Increase in Skilled Worker Visa Minimum Salary Threshold From 4 April 2024

Increase in Skilled Worker Visa Minimum Salary Threshold From 4 April 2024


From 4 April 2024, the minimum salary threshold for Skilled Worker visa applicants is increasing to £38,700.

Previously, the minimum annual salary for a Skilled Worker visa was £26,200, with the new level representing a near 50% increase.

This new threshold applies to most applicants and signifies the Government’s intention to prioritise highly skilled workers who can demonstrably contribute to the UK economy.

In addition to considering the minimum salary threshold, applicants must also look at the relevant “going rate” for their occupation, which are  set by the Government and have now also been revised. Going rates represent the typical salary offered for similar positions within a particular field and location. Applicants must be paid the higher of the two figures: the new £38,700 minimum or the going rate for their role, unless a specific exception applies.

Exceptions to the new minimum salary threshold allow the applicant to earn a lower salary level, where certain conditions are met. The Immigration Salary List (previously the Shortage Occupation List) specifies roles with lower salary requirements – typically around £30,960 per year. Roles on this list are deemed vital but might not necessarily have the highest salaries.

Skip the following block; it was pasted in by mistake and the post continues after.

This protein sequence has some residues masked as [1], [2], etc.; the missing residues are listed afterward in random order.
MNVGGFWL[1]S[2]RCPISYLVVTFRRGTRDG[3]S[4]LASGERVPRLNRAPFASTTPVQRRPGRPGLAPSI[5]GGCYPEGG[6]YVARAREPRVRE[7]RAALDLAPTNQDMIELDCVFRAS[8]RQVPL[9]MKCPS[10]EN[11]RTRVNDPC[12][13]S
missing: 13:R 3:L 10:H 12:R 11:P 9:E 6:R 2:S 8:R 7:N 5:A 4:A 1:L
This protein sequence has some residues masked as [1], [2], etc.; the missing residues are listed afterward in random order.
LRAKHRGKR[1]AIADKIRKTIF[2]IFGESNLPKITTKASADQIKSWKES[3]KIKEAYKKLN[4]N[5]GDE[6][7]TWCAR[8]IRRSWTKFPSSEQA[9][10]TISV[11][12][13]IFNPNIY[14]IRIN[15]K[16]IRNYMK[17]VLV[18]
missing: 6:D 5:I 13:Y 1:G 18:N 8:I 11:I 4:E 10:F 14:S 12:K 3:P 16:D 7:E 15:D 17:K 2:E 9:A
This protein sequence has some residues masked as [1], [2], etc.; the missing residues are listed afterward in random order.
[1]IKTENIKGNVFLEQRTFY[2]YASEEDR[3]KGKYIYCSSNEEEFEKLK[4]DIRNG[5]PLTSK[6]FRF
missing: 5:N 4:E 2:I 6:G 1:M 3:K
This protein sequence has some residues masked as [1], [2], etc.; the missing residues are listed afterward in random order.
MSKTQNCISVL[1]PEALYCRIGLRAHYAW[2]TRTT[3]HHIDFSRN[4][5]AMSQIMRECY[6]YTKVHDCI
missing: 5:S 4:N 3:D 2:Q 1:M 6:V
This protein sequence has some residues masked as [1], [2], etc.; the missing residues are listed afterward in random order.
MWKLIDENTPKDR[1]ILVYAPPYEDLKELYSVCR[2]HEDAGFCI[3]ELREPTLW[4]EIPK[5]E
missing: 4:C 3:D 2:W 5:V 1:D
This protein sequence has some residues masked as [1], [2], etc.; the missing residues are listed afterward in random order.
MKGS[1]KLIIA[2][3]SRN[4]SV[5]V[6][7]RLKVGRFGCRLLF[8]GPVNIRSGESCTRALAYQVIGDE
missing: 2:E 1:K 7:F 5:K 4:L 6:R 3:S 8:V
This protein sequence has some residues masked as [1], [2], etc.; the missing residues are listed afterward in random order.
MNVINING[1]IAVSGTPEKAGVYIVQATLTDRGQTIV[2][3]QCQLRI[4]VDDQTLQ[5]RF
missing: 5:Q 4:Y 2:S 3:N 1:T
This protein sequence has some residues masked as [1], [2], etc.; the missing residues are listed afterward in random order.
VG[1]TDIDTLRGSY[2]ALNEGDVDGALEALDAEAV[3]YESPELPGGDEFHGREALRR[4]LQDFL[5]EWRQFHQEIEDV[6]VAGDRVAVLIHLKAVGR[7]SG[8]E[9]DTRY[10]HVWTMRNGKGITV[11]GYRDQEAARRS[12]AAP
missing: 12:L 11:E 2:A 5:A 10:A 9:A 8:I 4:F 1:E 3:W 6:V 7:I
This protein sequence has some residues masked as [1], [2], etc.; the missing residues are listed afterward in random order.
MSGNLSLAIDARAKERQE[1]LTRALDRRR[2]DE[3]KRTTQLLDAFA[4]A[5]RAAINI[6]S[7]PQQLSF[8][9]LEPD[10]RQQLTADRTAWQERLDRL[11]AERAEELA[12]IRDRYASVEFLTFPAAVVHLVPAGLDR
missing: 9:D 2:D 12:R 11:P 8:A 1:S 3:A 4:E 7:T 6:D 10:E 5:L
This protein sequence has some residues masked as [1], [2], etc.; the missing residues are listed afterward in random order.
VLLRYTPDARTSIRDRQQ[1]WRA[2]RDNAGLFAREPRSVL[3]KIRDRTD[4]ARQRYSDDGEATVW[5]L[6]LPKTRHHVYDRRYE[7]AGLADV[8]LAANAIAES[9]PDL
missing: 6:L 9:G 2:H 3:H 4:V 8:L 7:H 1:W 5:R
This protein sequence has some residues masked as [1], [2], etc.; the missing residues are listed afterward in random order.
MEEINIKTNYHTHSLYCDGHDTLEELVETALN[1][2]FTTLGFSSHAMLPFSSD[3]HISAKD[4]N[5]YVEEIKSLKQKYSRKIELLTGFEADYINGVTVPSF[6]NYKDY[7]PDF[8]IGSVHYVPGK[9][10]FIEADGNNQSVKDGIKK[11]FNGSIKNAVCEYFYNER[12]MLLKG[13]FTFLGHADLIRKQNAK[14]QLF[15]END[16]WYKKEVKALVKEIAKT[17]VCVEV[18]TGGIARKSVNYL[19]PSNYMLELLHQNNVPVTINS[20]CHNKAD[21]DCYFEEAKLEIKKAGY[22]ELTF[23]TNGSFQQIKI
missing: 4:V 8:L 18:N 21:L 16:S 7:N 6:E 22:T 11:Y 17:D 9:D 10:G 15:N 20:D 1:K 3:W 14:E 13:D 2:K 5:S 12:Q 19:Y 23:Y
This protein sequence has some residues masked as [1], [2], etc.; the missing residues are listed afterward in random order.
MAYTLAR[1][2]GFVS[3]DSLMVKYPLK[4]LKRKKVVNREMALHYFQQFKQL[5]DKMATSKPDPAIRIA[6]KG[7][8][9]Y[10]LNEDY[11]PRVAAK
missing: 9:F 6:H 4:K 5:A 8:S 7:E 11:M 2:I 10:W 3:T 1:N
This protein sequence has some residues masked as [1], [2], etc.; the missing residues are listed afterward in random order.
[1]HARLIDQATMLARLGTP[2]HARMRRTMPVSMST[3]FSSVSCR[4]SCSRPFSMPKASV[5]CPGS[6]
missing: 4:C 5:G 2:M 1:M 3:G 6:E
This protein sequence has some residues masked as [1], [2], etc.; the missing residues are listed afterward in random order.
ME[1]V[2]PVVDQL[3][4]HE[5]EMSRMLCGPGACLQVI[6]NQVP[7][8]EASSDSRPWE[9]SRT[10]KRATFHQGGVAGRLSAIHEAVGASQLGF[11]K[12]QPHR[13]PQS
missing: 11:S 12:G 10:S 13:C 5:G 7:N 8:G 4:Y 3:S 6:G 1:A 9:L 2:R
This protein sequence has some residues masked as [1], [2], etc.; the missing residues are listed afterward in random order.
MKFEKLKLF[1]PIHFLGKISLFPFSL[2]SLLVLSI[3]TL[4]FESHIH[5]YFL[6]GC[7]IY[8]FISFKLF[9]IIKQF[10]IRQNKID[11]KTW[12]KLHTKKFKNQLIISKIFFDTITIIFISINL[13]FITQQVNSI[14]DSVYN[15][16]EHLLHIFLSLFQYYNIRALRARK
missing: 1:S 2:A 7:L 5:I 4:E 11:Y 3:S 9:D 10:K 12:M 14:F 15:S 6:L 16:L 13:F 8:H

Some concessions also exist for certain applicant groups. Recent graduates, individuals under 26, and those undergoing professional training may be eligible for the Skilled Worker Visa even if their offered salary falls between 70% and 90% of the going rate, provided it meets the minimum threshold of £30,960. Additionally, those with a relevant PhD may qualify for a visa with a slightly lower salary.


Impact of the Increased Salary Level

This latest increase in the Skilled Worker salary threshold forms part of the UK Government’s 5-point immigration plan, aimed at effectively reducing net migration by allowing only highly skilled overseas workers who are appropriately compensated for their expertise.

The new rules are expected to preclude overseas skilled workers from professions with traditionally lower salaries. In addition, smaller UK businesses that might not be able to afford such high salaries could face challenges in attracting foreign talent.

Skilled Worker applicants and sponsors will need to ensure they are working to the correct thresholds. Seek professional legal advice to ensure compliance with the new rules.




Gill Laing is a qualified Legal Researcher & Analyst with niche specialisms in Law, Tax, Human Resources, Immigration & Employment Law.

Gill is a Multiple Business Owner and the Managing Director of Prof Services - a Marketing & Content Agency for the Professional Services Sector.

Legal disclaimer


The matters contained in this article are intended to be for general information purposes only. This article does not constitute legal advice, nor is it a complete or authoritative statement of the law, and should not be treated as such. Whilst every effort is made to ensure that the information is correct, no warranty, express or implied, is given as to its accuracy and no liability is accepted for any error or omission. Before acting on any of the information contained herein, expert legal advice should be sought.

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